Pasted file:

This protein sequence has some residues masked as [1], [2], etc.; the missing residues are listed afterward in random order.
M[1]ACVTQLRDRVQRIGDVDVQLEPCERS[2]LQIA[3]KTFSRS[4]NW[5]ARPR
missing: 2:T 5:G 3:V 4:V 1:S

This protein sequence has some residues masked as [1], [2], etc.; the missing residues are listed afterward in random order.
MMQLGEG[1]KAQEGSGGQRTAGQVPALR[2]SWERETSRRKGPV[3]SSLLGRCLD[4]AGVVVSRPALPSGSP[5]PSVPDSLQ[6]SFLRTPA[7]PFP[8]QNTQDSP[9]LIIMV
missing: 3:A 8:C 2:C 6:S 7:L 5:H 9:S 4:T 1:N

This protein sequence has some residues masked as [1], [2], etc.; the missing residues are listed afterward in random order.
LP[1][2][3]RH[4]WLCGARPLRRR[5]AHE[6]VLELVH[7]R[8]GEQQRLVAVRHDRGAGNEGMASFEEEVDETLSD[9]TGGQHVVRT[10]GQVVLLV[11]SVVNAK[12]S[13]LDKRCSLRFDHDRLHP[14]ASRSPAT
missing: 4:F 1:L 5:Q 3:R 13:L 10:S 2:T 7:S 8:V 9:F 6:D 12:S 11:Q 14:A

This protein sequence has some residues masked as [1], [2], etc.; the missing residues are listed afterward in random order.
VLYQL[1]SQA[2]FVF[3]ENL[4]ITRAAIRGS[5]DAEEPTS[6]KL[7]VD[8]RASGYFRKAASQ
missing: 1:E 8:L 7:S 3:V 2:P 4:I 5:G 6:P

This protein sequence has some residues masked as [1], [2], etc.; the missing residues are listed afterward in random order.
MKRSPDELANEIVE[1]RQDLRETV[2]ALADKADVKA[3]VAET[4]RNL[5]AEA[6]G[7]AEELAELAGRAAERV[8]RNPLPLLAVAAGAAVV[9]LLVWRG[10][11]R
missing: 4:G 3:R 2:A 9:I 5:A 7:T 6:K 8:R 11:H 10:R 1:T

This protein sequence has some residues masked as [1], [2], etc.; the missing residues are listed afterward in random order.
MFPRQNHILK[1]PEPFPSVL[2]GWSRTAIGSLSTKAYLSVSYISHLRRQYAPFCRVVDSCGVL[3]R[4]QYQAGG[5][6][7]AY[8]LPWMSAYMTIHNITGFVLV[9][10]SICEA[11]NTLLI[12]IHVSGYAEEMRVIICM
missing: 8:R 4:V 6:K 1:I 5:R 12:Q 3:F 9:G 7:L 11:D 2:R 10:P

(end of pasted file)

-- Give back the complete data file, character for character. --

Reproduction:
This protein sequence has some residues masked as [1], [2], etc.; the missing residues are listed afterward in random order.
M[1]ACVTQLRDRVQRIGDVDVQLEPCERS[2]LQIA[3]KTFSRS[4]NW[5]ARPR
missing: 2:T 5:G 3:V 4:V 1:S

This protein sequence has some residues masked as [1], [2], etc.; the missing residues are listed afterward in random order.
MMQLGEG[1]KAQEGSGGQRTAGQVPALR[2]SWERETSRRKGPV[3]SSLLGRCLD[4]AGVVVSRPALPSGSP[5]PSVPDSLQ[6]SFLRTPA[7]PFP[8]QNTQDSP[9]LIIMV
missing: 3:A 8:C 2:C 6:S 7:L 5:H 9:S 4:T 1:N

This protein sequence has some residues masked as [1], [2], etc.; the missing residues are listed afterward in random order.
LP[1][2][3]RH[4]WLCGARPLRRR[5]AHE[6]VLELVH[7]R[8]GEQQRLVAVRHDRGAGNEGMASFEEEVDETLSD[9]TGGQHVVRT[10]GQVVLLV[11]SVVNAK[12]S[13]LDKRCSLRFDHDRLHP[14]ASRSPAT
missing: 4:F 1:L 5:Q 3:R 13:L 10:S 2:T 7:S 8:V 9:F 6:D 12:S 11:Q 14:A

This protein sequence has some residues masked as [1], [2], etc.; the missing residues are listed afterward in random order.
VLYQL[1]SQA[2]FVF[3]ENL[4]ITRAAIRGS[5]DAEEPTS[6]KL[7]VD[8]RASGYFRKAASQ
missing: 1:E 8:L 7:S 3:V 2:P 4:I 5:G 6:P

This protein sequence has some residues masked as [1], [2], etc.; the missing residues are listed afterward in random order.
MKRSPDELANEIVE[1]RQDLRETV[2]ALADKADVKA[3]VAET[4]RNL[5]AEA[6]G[7]AEELAELAGRAAERV[8]RNPLPLLAVAAGAAVV[9]LLVWRG[10][11]R
missing: 4:G 3:R 2:A 9:I 5:A 7:T 6:K 8:R 11:H 10:R 1:T

This protein sequence has some residues masked as [1], [2], etc.; the missing residues are listed afterward in random order.
MFPRQNHILK[1]PEPFPSVL[2]GWSRTAIGSLSTKAYLSVSYISHLRRQYAPFCRVVDSCGVL[3]R[4]QYQAGG[5][6][7]AY[8]LPWMSAYMTIHNITGFVLV[9][10]SICEA[11]NTLLI[12]IHVSGYAEEMRVIICM
missing: 8:R 4:V 6:K 1:I 5:R 12:Q 3:F 9:G 7:L 11:D 2:R 10:P